18 Ways to Celebrate Little Women’s 150th Anniversary Year

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I recently discovered with much excitement that 2018 is the 150th anniversary of the publication of Little Women by Louisa May Alcott. The world of the March sisters-Jo, Meg, Beth, and Amy-is one I have revisited countless times and it ties with Avonlea and my beloved Anne of Green Gables as my all time favorite. There is something so comforting about escaping into the heartwarming pages of this story and each time I reread I’m struck by different character or lines. I’m know I’m not alone in imagining myself as Jo and drawing strength from this smart, courageous heroine as a young girl. Now, as a mother, I also find in Marmee inspiration for the kind of wise, loving parent I hope to become. Whether you’re taking up Little Women for the first time or the fourteenth, it’s a wonderful time to celebrate this incredible story.

Here are eighteen ways you can celebrate all things Louisa May Alcott in 2018:

  1. Read Little Women on your own or aloud to the little ones in your life. 

Annotated Little Women

If you’re rereading, try The Annotated Little Women edited by John Matteson. I recently bought this enormous, amazing edition and it is positively loaded with interesting historical notes, Alcott trivia, and photographs to enhance your reading experience. Some of my favorites so far are photographs of Anna Alcott’s wedding dress and a page of Little Women’s original manuscript, a Norman Rockwell illustration of Jo, and Abigail Alcott’s recipe for sugar gingerbread.

2. Read this board book, Little Women: A Playtime Primer, the perfect bedtime story for your baby or toddler.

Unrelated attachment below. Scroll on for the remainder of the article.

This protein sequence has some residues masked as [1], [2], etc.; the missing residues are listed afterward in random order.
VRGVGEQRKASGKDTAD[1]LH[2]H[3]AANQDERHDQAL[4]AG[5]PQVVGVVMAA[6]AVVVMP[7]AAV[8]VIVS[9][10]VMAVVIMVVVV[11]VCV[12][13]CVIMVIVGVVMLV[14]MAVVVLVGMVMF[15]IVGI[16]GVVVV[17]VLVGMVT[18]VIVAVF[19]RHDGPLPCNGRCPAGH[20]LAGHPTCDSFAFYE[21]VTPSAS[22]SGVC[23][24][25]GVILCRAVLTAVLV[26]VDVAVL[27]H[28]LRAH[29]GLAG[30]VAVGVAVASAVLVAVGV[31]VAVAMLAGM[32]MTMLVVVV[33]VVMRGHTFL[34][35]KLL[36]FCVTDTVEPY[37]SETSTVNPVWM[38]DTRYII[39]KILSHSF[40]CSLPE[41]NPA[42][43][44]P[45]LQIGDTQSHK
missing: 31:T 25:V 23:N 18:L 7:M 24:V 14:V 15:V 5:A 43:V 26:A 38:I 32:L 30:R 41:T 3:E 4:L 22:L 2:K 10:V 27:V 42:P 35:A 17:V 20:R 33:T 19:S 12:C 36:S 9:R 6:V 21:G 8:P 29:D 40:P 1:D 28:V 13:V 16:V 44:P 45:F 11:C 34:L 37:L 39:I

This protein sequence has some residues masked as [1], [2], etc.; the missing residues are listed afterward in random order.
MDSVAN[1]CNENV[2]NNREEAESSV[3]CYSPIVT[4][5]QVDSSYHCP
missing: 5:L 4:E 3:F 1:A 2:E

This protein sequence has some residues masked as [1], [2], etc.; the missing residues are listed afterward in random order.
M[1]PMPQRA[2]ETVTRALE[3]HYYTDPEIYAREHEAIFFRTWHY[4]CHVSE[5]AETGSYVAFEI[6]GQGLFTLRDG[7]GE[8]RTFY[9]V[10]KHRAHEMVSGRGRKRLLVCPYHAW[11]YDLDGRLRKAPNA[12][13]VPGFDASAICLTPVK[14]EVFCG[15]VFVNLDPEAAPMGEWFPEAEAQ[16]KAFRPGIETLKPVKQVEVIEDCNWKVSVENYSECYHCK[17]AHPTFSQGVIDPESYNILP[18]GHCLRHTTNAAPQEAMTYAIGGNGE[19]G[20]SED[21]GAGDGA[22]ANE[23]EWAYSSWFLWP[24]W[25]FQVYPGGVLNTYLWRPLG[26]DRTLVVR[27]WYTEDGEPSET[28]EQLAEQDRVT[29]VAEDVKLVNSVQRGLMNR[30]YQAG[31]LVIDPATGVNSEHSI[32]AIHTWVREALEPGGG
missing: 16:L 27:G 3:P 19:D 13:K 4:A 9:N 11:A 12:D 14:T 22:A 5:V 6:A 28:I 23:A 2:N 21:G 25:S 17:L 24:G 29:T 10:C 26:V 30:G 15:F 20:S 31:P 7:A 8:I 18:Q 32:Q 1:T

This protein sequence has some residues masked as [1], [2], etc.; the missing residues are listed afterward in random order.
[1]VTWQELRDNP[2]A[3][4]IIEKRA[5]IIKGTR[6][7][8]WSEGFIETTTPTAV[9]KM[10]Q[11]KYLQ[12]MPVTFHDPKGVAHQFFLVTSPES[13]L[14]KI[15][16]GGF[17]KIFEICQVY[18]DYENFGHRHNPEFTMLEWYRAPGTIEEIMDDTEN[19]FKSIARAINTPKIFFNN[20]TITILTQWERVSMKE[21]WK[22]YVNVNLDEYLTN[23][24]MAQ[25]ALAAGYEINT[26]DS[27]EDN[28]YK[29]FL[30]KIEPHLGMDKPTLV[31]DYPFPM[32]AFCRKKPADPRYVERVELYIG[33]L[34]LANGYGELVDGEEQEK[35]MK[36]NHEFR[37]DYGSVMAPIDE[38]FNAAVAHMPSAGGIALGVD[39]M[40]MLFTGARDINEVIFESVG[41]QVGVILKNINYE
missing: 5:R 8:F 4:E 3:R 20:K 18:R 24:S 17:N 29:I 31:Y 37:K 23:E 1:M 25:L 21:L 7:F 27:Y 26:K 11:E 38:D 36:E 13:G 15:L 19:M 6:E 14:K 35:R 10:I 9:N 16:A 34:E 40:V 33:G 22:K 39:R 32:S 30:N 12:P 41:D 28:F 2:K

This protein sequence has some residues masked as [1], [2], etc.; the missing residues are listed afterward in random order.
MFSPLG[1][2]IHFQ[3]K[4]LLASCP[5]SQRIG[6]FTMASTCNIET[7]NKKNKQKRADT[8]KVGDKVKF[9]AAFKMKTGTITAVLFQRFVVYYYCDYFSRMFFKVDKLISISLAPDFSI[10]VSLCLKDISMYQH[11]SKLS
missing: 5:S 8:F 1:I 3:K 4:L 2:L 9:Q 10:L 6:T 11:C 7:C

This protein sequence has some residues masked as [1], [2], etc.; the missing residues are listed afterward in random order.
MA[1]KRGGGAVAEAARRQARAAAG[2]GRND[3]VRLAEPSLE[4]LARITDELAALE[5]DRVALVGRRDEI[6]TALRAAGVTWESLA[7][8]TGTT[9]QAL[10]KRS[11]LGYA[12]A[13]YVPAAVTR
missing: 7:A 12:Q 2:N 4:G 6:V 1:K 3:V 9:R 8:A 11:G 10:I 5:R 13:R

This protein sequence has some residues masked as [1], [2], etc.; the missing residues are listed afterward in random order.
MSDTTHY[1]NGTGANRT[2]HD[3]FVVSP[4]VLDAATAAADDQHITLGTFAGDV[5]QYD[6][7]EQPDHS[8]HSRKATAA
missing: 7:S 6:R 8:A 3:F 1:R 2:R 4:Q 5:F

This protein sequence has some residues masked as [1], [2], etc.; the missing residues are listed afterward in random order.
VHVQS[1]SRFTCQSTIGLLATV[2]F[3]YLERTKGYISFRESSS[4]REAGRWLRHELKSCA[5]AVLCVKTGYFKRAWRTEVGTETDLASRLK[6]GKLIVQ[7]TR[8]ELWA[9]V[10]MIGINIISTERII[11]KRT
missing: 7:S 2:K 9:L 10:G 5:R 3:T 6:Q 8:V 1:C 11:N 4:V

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3. Visit Orchard House, in Concord Massachusetts.

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I’m lucky enough to live a mere 20 minutes away from the home in which Louisa May Alcott  wrote Little Women and based the story. If you’re not so fortunate, Orchard House, now a museum, is still well worth the pilgrimage for any Alcott fan. I brought my daughter for the first time last weekend and was amazed once again at how lovingly preserved the Alcott’s home is. On a guided tour you can stand in Louisa’s bedroom and look at the desk where she wrote Little Women. You get to see the sketches May (Amy) drew on her bedroom walls and her many paintings created on trips to Europe. There’s Abigail’s (Marmee’s) family china, Anna’s (Meg’s) marriage certificate in the room where she married John Pratt and so much more. The guides are incredibly knowledgeable about all things Alcott and there is a shop that will surely break the budget of any Little Women fan with all of the wonderful books, ornaments, and memorabilia available. Orchard House has also created a Little Women Sesquicentennial  website. So far they have put up a great photo gallery and it looks like there will be a calendar of events and a blog.

4. While you’re in Concord, check out the Concord Bookshop. 

Stock up on Alcott titles and the works of local literary figures who were Louisa’s neighbors: Ralph Waldo Emerson, Henry David Thoreau and Nathaniel Hawthorne.

5. Read this biography of Louisa May Alcott by Harriet Reisen and learn about “The Woman Behind Little Women”. 

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I picked up this book when it first came out in 2010 and found it impossible to put down. Reisen brings Louisa to life and it is because of this book that I became just a tad (ok, a lot) obsessed with Alcott herself and the ways her life intersects with the fictional Jo March.

6. Read Eight Cousins, my other favorite book by Louisa May Alcott. 

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Meet Rose, another unconventional heroine whose family life and world you’ll want to inhabit. You can also visit Eight Cousins bookstore in Falmouth, Massachusetts, named after the children’s book classic.